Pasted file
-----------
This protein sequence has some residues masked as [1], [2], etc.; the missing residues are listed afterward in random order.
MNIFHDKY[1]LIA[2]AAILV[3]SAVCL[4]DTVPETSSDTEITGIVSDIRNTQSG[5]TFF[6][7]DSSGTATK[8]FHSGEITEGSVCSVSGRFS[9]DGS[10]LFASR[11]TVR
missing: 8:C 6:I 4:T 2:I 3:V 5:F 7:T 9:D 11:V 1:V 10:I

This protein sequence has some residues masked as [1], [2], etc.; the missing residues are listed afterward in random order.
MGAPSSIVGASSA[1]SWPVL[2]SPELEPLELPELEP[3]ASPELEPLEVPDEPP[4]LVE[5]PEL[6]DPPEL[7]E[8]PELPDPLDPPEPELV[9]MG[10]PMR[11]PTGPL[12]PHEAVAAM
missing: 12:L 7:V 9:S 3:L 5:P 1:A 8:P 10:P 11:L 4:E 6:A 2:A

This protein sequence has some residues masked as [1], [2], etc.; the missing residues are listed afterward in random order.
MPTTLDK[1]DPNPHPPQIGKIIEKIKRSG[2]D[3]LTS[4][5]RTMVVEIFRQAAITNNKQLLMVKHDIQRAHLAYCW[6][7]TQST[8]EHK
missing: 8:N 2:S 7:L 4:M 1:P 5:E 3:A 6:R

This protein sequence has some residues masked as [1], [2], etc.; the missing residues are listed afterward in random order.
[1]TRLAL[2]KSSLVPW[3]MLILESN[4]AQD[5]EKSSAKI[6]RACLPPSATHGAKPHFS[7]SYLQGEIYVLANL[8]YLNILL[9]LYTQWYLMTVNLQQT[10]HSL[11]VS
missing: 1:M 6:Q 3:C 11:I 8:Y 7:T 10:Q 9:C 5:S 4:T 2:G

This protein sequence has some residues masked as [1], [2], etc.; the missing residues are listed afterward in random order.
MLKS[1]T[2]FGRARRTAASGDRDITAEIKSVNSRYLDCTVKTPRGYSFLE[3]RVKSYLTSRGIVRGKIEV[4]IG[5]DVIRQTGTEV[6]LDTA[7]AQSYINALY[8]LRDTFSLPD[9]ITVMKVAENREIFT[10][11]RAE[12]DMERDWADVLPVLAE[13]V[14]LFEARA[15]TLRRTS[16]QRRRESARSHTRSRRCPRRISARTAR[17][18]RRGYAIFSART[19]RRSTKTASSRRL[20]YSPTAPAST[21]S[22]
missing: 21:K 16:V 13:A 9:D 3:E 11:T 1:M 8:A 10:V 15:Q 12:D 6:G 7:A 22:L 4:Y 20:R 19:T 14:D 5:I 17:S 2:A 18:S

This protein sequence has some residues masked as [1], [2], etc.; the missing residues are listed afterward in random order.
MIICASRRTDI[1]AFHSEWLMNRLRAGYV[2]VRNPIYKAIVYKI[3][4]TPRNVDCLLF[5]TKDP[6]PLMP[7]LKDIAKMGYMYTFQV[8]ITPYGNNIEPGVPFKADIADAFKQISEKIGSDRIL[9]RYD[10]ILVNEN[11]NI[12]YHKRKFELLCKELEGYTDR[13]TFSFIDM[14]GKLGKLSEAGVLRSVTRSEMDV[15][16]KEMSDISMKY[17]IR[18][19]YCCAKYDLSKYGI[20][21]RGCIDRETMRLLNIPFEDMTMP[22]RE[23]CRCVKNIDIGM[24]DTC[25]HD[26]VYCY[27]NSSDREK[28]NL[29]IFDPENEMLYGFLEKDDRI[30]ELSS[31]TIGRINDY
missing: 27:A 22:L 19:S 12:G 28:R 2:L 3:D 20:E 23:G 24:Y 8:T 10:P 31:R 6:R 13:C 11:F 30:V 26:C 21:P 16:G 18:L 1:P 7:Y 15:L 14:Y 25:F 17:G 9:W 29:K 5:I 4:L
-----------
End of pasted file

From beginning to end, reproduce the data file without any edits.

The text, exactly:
This protein sequence has some residues masked as [1], [2], etc.; the missing residues are listed afterward in random order.
MNIFHDKY[1]LIA[2]AAILV[3]SAVCL[4]DTVPETSSDTEITGIVSDIRNTQSG[5]TFF[6][7]DSSGTATK[8]FHSGEITEGSVCSVSGRFS[9]DGS[10]LFASR[11]TVR
missing: 8:C 6:I 4:T 2:I 3:V 5:F 7:T 9:D 11:V 1:V 10:I

This protein sequence has some residues masked as [1], [2], etc.; the missing residues are listed afterward in random order.
MGAPSSIVGASSA[1]SWPVL[2]SPELEPLELPELEP[3]ASPELEPLEVPDEPP[4]LVE[5]PEL[6]DPPEL[7]E[8]PELPDPLDPPEPELV[9]MG[10]PMR[11]PTGPL[12]PHEAVAAM
missing: 12:L 7:V 9:S 3:L 5:P 1:A 8:P 10:P 11:L 4:E 6:A 2:A

This protein sequence has some residues masked as [1], [2], etc.; the missing residues are listed afterward in random order.
MPTTLDK[1]DPNPHPPQIGKIIEKIKRSG[2]D[3]LTS[4][5]RTMVVEIFRQAAITNNKQLLMVKHDIQRAHLAYCW[6][7]TQST[8]EHK
missing: 8:N 2:S 7:L 4:M 1:P 5:E 3:A 6:R

This protein sequence has some residues masked as [1], [2], etc.; the missing residues are listed afterward in random order.
[1]TRLAL[2]KSSLVPW[3]MLILESN[4]AQD[5]EKSSAKI[6]RACLPPSATHGAKPHFS[7]SYLQGEIYVLANL[8]YLNILL[9]LYTQWYLMTVNLQQT[10]HSL[11]VS
missing: 1:M 6:Q 3:C 11:I 8:Y 7:T 10:Q 9:C 5:S 4:T 2:G

This protein sequence has some residues masked as [1], [2], etc.; the missing residues are listed afterward in random order.
MLKS[1]T[2]FGRARRTAASGDRDITAEIKSVNSRYLDCTVKTPRGYSFLE[3]RVKSYLTSRGIVRGKIEV[4]IG[5]DVIRQTGTEV[6]LDTA[7]AQSYINALY[8]LRDTFSLPD[9]ITVMKVAENREIFT[10][11]RAE[12]DMERDWADVLPVLAE[13]V[14]LFEARA[15]TLRRTS[16]QRRRESARSHTRSRRCPRRISARTAR[17][18]RRGYAIFSART[19]RRSTKTASSRRL[20]YSPTAPAST[21]S[22]
missing: 21:K 16:V 13:A 9:D 3:E 11:T 1:M 8:A 10:V 15:Q 12:D 6:G 7:A 22:L 4:Y 20:R 19:T 14:D 5:I 17:S 2:A 18:S

This protein sequence has some residues masked as [1], [2], etc.; the missing residues are listed afterward in random order.
MIICASRRTDI[1]AFHSEWLMNRLRAGYV[2]VRNPIYKAIVYKI[3][4]TPRNVDCLLF[5]TKDP[6]PLMP[7]LKDIAKMGYMYTFQV[8]ITPYGNNIEPGVPFKADIADAFKQISEKIGSDRIL[9]RYD[10]ILVNEN[11]NI[12]YHKRKFELLCKELEGYTDR[13]TFSFIDM[14]GKLGKLSEAGVLRSVTRSEMDV[15][16]KEMSDISMKY[17]IR[18][19]YCCAKYDLSKYGI[20][21]RGCIDRETMRLLNIPFEDMTMP[22]RE[23]CRCVKNIDIGM[24]DTC[25]HD[26]VYCY[27]NSSDREK[28]NL[29]IFDPENEMLYGFLEKDDRI[30]ELSS[31]TIGRINDY
missing: 27:A 22:L 19:S 12:G 28:R 2:L 3:D 20:E 23:G 24:Y 8:T 10:P 31:R 6:R 13:C 11:F 30:V 26:C 21:P 16:G 18:L 1:P 7:Y 15:L 14:Y 25:F 17:G 9:W 29:K 5:I 4:L